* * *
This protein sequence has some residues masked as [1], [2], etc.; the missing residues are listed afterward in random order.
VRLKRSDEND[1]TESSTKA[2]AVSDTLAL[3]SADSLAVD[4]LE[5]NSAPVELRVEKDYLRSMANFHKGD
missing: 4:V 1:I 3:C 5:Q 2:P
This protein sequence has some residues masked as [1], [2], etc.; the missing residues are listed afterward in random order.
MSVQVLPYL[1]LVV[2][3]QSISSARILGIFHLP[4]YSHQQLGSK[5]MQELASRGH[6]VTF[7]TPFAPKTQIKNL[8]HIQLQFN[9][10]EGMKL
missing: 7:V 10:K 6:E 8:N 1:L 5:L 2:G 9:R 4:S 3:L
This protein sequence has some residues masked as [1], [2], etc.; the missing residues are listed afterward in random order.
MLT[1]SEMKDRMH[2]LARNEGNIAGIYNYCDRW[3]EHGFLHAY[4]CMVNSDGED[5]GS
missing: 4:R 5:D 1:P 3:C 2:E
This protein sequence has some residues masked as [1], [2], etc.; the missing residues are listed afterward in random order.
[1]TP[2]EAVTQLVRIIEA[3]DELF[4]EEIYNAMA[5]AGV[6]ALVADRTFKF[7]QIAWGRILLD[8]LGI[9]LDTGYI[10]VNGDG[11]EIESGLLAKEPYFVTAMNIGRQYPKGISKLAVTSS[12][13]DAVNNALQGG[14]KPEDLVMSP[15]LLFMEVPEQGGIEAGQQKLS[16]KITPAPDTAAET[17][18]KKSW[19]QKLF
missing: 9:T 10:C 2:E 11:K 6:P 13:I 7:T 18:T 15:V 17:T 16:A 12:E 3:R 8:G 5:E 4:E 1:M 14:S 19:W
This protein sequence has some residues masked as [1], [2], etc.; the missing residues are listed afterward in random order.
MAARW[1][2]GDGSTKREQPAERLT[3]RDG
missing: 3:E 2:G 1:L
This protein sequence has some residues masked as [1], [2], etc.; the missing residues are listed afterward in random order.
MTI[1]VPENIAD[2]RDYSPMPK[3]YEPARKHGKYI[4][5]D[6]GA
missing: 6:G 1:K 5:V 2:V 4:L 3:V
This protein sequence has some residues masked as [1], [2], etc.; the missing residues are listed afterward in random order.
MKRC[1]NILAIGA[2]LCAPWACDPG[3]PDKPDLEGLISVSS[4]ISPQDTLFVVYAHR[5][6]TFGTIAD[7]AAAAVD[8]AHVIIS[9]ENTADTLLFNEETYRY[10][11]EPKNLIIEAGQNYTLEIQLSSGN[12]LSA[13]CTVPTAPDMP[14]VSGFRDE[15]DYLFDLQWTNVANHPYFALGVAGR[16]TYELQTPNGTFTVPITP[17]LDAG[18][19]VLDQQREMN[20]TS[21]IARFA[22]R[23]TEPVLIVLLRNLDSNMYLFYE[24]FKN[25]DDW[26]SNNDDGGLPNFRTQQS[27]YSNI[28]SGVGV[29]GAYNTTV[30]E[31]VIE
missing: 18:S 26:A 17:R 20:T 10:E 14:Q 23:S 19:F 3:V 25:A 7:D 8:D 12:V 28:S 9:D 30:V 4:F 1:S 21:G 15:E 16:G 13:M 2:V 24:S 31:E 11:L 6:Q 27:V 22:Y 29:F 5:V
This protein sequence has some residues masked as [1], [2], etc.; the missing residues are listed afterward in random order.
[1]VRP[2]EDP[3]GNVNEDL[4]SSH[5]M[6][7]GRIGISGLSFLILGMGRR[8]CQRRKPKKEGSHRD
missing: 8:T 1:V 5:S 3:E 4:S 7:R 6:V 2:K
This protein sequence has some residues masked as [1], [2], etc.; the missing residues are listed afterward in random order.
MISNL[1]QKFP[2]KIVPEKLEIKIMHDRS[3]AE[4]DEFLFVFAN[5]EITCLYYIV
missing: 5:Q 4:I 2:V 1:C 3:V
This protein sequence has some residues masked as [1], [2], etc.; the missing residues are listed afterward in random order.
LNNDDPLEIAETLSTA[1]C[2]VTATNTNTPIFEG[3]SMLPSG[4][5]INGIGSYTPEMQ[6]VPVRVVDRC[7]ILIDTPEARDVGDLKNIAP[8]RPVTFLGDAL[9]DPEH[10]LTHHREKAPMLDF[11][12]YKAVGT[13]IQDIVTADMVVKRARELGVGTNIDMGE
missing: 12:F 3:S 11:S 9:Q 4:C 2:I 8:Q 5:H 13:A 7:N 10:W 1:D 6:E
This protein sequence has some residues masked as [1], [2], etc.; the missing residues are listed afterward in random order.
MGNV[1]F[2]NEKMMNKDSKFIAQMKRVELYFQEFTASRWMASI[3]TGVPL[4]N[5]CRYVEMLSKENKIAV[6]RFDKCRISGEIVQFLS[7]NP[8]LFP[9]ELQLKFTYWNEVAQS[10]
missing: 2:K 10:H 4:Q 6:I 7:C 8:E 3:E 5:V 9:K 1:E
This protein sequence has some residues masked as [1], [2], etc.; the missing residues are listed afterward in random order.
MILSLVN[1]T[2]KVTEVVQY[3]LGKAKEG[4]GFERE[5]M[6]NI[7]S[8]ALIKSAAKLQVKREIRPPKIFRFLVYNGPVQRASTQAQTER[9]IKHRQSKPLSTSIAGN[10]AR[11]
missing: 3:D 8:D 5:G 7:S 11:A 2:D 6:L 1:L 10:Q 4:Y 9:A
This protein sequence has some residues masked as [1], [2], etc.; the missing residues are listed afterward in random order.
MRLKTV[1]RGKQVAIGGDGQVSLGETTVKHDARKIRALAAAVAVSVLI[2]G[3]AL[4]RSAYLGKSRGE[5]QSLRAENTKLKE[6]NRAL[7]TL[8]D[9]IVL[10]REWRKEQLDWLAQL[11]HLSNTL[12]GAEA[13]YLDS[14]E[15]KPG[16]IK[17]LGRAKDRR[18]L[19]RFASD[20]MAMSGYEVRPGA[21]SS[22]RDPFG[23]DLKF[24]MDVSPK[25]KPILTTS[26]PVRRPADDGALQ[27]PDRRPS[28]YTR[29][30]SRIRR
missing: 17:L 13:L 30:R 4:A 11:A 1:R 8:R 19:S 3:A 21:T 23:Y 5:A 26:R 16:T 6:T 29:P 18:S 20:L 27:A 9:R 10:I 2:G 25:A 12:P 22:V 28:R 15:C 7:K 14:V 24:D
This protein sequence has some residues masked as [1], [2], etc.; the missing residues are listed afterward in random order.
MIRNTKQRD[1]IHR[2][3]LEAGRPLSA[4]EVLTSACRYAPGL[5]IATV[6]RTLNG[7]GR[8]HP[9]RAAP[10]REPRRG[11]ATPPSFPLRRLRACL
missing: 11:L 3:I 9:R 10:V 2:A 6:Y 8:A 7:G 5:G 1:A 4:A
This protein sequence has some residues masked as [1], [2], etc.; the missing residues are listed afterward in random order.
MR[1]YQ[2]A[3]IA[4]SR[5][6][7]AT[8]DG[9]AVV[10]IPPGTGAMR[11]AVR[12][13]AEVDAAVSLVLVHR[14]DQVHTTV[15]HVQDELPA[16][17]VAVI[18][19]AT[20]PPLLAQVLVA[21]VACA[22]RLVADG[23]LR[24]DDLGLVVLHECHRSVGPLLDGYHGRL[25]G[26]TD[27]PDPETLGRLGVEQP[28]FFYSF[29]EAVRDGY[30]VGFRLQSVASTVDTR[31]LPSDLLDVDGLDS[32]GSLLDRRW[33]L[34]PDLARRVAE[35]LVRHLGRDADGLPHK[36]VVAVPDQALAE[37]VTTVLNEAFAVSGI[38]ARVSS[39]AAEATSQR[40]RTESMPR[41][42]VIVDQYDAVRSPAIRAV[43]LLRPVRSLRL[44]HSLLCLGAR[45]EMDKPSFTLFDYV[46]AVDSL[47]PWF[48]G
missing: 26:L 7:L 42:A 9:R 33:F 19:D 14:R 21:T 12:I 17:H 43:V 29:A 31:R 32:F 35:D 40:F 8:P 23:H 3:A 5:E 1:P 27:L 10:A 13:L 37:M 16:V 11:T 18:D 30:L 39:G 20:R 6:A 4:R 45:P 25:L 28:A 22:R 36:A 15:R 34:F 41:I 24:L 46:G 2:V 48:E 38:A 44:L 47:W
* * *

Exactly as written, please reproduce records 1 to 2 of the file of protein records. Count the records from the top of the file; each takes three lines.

This protein sequence has some residues masked as [1], [2], etc.; the missing residues are listed afterward in random order.
VRLKRSDEND[1]TESSTKA[2]AVSDTLAL[3]SADSLAVD[4]LE[5]NSAPVELRVEKDYLRSMANFHKGD
missing: 4:V 1:I 3:C 5:Q 2:P
This protein sequence has some residues masked as [1], [2], etc.; the missing residues are listed afterward in random order.
MSVQVLPYL[1]LVV[2][3]QSISSARILGIFHLP[4]YSHQQLGSK[5]MQELASRGH[6]VTF[7]TPFAPKTQIKNL[8]HIQLQFN[9][10]EGMKL
missing: 7:V 10:K 6:E 8:N 1:L 5:L 2:G 9:R 4:S 3:L